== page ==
This time last year, Taressa Brownell was lost.
The Mt. Hope High School junior was failing many of her classes. She seldom went to class. And though she had always dreamed of owning her own restaurant, such a goal seemed far, far off.
“I didn’t know what to do,” she said. “I wasn’t interested (in school). I just kind of blanked it out. That’s what I do when I don’t want to deal with things.”
But things have changed.
Tuesday morning, Taressa beamed as she talked about what has happened in her life since she enrolled in Mt. Hope’s PASS (Personalized Academic Student Success) program.
The pilot program’s aim, through one-on-one sessions with PASS teacher Allison Lewis, is to give students strategies to help them conquer whatever academic or social difficulties are holding them back. For Taressa, that meant coaching help for time management, online study skills and other issues.
The program, and her regular one-on-one meetings with Ms. Lewis, have made a tremendous difference.
“I’ve actually passed two classes so far,” she said. She hopes to walk with her fellow graduates later this spring. And then?
“I’m going to CCRI to get my business degree. I want to open my own restaurant.”
Rising graduation rate
When Taressa walks three months from now, she will be a small part of a big statistical change in Bristol Warren — a steadily rising graduation rate.
Last year, Mt. Hope saw 91 percent of its students graduate, its highest rate ever, up four percentage points from the previous year.
Superintendent Dr. Mario Andrade said the rising numbers are encouraging, as graduating more students has been a clear goal of the school and district administration for years now.
At its core, improving student success comes down to giving students the skills they need to tackle their classes, and just as importantly, instilling the confidence they need to believe that they can do it, he said. Many young students lack that positive attitude and, unfortunately, the seeds of those negative thoughts are often planted long before their senior year arrives.
“Students don’t decide to drop out in their 12th year,” Dr. Andrade said. “A lot of the work starts in the ninth grade. We’re looking at options to help them” at that critical time early in their high school careers.
Many students at risk for having poor grades or other academic issues are identified as eighth graders, before they even get to the high school. Once there, school administrators try to give them extra attention, or just words of encouragement, to put them on the right track early.
“It could be just a quick conversation all the way to the other end of the spectrum, where we’ll look at altering the students’ day,” Dr. Andrade said. “They might be assigned to extended day programs for extra credits. We’ll look at ’Virtual High School,’ where they can learn at home for additional credits,” he said.
In many cases, young students who fall behind become so overwhelmed that they give up, thinking they’ll never be able to do what it takes to graduate. Giving them encouragement, both through informal talks and other more formal programs can pay huge dividends, Dr. Andrade said.
“Once they see that they can do this, it gives the kids extra hope,” he said. “That’s what they need.”
Hope at Mt. Hope
That’s why Ms. Lewis is excited to oversee the PASS program, which is in its first year.
The phys-ed instructor meets with about 34 students on an individual basis, for 15 minutes at a time. Her PASS meetings are held over two periods every day, and she keeps in constant contact with her students through hallway talks, e-mail and scheduled sessions.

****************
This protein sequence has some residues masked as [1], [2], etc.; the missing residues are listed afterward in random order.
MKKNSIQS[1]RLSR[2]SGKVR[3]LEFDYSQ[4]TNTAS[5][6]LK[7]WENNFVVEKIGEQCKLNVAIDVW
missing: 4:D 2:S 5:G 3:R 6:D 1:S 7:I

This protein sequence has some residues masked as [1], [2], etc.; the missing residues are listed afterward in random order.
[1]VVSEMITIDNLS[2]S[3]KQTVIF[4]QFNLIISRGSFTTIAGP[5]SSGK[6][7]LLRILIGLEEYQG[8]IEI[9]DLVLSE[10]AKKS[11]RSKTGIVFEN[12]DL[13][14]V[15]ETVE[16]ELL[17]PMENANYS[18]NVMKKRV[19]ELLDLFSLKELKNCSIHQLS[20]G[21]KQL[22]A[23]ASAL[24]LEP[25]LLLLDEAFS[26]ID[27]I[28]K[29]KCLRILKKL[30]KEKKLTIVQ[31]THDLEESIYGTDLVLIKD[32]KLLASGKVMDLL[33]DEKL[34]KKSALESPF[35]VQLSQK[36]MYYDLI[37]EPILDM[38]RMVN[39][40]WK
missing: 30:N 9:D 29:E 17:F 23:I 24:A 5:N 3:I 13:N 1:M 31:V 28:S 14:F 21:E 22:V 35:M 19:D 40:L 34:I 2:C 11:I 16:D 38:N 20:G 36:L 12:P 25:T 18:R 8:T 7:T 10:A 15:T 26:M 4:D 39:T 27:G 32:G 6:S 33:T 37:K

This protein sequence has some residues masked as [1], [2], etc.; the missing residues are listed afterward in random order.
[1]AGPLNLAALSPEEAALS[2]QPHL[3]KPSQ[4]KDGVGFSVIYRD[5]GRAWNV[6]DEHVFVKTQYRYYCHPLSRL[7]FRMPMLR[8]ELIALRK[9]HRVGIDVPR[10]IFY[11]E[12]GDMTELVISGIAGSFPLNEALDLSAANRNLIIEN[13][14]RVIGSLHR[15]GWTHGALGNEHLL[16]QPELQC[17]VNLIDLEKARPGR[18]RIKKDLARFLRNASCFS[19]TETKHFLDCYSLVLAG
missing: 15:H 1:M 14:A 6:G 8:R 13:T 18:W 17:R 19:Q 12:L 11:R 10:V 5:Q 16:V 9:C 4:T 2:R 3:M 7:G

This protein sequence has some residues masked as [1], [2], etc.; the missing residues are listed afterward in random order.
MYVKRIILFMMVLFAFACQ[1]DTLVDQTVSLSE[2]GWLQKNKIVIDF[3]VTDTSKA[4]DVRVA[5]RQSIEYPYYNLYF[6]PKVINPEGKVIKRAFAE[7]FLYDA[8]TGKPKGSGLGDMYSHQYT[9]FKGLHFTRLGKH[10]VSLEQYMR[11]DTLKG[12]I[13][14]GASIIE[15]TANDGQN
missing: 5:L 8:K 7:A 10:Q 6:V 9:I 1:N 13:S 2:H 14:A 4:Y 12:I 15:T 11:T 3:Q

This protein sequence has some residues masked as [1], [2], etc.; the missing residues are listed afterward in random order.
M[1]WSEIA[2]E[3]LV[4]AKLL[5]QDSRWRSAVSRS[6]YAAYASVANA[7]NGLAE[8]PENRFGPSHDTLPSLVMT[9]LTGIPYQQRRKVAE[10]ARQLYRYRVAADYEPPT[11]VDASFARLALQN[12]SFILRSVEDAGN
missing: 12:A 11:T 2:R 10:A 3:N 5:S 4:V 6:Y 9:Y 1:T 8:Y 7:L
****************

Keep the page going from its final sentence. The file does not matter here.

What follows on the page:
She believes PASS has had early success because it’s not a regimented program, but an open-ended student-teacher relationship that allows her to set individual goals with students.
Each learns differently, and each has different needs — the key is to identify and focus on them.
“For students who are tardy, because they wander the halls and don’t have the motivation to go to class, maybe the goal for the week is getting to class on time. For students who miss class, maybe it’s attending school for three out of five days. Others might just need” simple alarms and prompts to tell them when to start their homework, and keep at it.
“It sounds so simple, but it’s what they need, “ Ms. Lewis said. “The whole point is to start the goal small, but for these kids starting small is the world to them.”
Mt. Hope Principal Dr. Deb DiBiase is impressed with the early impact Ms. Lewis has had on her students.
“She does amazing things with these kids,” she said. “She’s teaching responsibility, trying to get students to take things into their own hands.”
Personal responsibility is a key theme in PASS, and it has paid huge dividends for two other enrolled students, 11th graders Dylan Madison and Diana Medeiros.
Prior to enrolling in PASS and working on his organization skills, Dylan said, “I was all over the place, missing assignments for months, missing tests.”
Now, Dylan said his dreams of attending college and becoming a police officer have never seemed more attainable. His plan after high school is to study law enforcement at CCRI.
“I’m more on a steady path,” he said. “Now I’m more motivated.”
So is Diana. The senior works long hours at the Franklin Court assisted living facility in Bristol. Work and other commitments made it difficult for her to concentrate on her studies. She and Ms. Lewis set up cell phone alarms and other cues that remind her when to get to her schoolwork, and the results have paid off.
“It does help,” said Diana, who hopes to become a paralegal. And now that she is catching up with her classes, she has a more positive outlook on school.
“I’ve never actually cared before. This year, I care.”
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